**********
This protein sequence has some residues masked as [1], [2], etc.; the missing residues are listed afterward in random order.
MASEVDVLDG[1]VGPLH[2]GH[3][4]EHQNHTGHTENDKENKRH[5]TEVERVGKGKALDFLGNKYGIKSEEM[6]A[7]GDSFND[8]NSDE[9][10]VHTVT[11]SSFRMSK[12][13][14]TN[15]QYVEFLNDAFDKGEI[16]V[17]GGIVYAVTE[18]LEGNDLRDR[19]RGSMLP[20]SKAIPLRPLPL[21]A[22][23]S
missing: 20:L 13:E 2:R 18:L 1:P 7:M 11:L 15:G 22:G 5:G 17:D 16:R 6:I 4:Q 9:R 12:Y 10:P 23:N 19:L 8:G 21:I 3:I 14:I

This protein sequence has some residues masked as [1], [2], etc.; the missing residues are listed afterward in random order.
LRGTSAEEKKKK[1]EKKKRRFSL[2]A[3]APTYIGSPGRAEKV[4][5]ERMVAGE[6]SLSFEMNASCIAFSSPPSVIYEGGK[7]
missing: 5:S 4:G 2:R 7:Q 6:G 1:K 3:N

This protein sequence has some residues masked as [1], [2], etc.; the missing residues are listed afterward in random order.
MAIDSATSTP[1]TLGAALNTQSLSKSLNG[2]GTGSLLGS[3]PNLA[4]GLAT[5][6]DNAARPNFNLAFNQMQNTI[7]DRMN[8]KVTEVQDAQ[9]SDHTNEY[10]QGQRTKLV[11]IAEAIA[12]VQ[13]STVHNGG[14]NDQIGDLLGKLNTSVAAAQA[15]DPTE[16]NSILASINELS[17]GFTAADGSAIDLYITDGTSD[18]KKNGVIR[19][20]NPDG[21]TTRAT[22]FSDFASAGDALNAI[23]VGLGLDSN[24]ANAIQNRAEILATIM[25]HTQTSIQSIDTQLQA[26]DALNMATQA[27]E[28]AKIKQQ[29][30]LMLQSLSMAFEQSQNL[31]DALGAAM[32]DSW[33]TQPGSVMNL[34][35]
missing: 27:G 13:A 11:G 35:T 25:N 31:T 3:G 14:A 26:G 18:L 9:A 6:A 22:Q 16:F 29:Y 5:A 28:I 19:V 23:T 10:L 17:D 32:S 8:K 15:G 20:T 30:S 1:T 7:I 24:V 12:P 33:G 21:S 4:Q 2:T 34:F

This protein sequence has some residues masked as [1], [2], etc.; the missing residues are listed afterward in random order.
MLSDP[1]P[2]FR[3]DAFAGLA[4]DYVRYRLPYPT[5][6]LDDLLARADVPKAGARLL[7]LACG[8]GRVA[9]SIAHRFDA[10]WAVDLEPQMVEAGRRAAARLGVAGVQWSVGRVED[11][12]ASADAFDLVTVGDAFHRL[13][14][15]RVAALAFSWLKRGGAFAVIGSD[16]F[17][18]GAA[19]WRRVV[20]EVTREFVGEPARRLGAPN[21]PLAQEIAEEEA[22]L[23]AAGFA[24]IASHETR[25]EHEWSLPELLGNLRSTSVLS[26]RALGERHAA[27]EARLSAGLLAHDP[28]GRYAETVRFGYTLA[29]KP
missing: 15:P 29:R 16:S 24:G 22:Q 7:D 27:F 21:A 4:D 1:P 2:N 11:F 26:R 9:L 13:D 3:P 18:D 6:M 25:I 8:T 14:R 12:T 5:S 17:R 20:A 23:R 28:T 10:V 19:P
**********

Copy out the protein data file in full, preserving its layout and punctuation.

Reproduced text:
This protein sequence has some residues masked as [1], [2], etc.; the missing residues are listed afterward in random order.
MASEVDVLDG[1]VGPLH[2]GH[3][4]EHQNHTGHTENDKENKRH[5]TEVERVGKGKALDFLGNKYGIKSEEM[6]A[7]GDSFND[8]NSDE[9][10]VHTVT[11]SSFRMSK[12][13][14]TN[15]QYVEFLNDAFDKGEI[16]V[17]GGIVYAVTE[18]LEGNDLRDR[19]RGSMLP[20]SKAIPLRPLPL[21]A[22][23]S
missing: 20:L 13:E 2:R 18:L 1:P 7:M 11:L 15:G 22:G 5:G 17:D 16:R 6:I 4:Q 9:R 12:Y 10:P 23:N 19:L 8:G 21:I 3:I 14:I

This protein sequence has some residues masked as [1], [2], etc.; the missing residues are listed afterward in random order.
LRGTSAEEKKKK[1]EKKKRRFSL[2]A[3]APTYIGSPGRAEKV[4][5]ERMVAGE[6]SLSFEMNASCIAFSSPPSVIYEGGK[7]
missing: 5:S 4:G 2:R 7:Q 6:G 1:K 3:N

This protein sequence has some residues masked as [1], [2], etc.; the missing residues are listed afterward in random order.
MAIDSATSTP[1]TLGAALNTQSLSKSLNG[2]GTGSLLGS[3]PNLA[4]GLAT[5][6]DNAARPNFNLAFNQMQNTI[7]DRMN[8]KVTEVQDAQ[9]SDHTNEY[10]QGQRTKLV[11]IAEAIA[12]VQ[13]STVHNGG[14]NDQIGDLLGKLNTSVAAAQA[15]DPTE[16]NSILASINELS[17]GFTAADGSAIDLYITDGTSD[18]KKNGVIR[19][20]NPDG[21]TTRAT[22]FSDFASAGDALNAI[23]VGLGLDSN[24]ANAIQNRAEILATIM[25]HTQTSIQSIDTQLQA[26]DALNMATQA[27]E[28]AKIKQQ[29][30]LMLQSLSMAFEQSQNL[31]DALGAAM[32]DSW[33]TQPGSVMNL[34][35]
missing: 27:G 13:A 11:G 35:T 25:N 31:T 3:G 14:A 26:G 18:L 9:A 6:A 22:Q 16:F 29:Y 5:A 28:I 19:V 23:T 10:L 17:D 32:S 8:K 15:G 20:T 30:S 1:T 7:I 24:V 12:P 33:G 21:S 4:Q 2:T 34:F

This protein sequence has some residues masked as [1], [2], etc.; the missing residues are listed afterward in random order.
MLSDP[1]P[2]FR[3]DAFAGLA[4]DYVRYRLPYPT[5][6]LDDLLARADVPKAGARLL[7]LACG[8]GRVA[9]SIAHRFDA[10]WAVDLEPQMVEAGRRAAARLGVAGVQWSVGRVED[11][12]ASADAFDLVTVGDAFHRL[13][14][15]RVAALAFSWLKRGGAFAVIGSD[16]F[17][18]GAA[19]WRRVV[20]EVTREFVGEPARRLGAPN[21]PLAQEIAEEEA[22]L[23]AAGFA[24]IASHETR[25]EHEWSLPELLGNLRSTSVLS[26]RALGERHAA[27]EARLSAGLLAHDP[28]GRYAETVRFGYTLA[29]KP
missing: 15:P 29:R 16:S 24:G 22:Q 7:D 27:F 21:A 4:D 1:P 2:N 11:F 26:R 9:L 13:D 3:P 18:D 6:M 25:I 8:T 14:R 12:T 5:S 17:R 20:A 23:R 28:T 10:V 19:P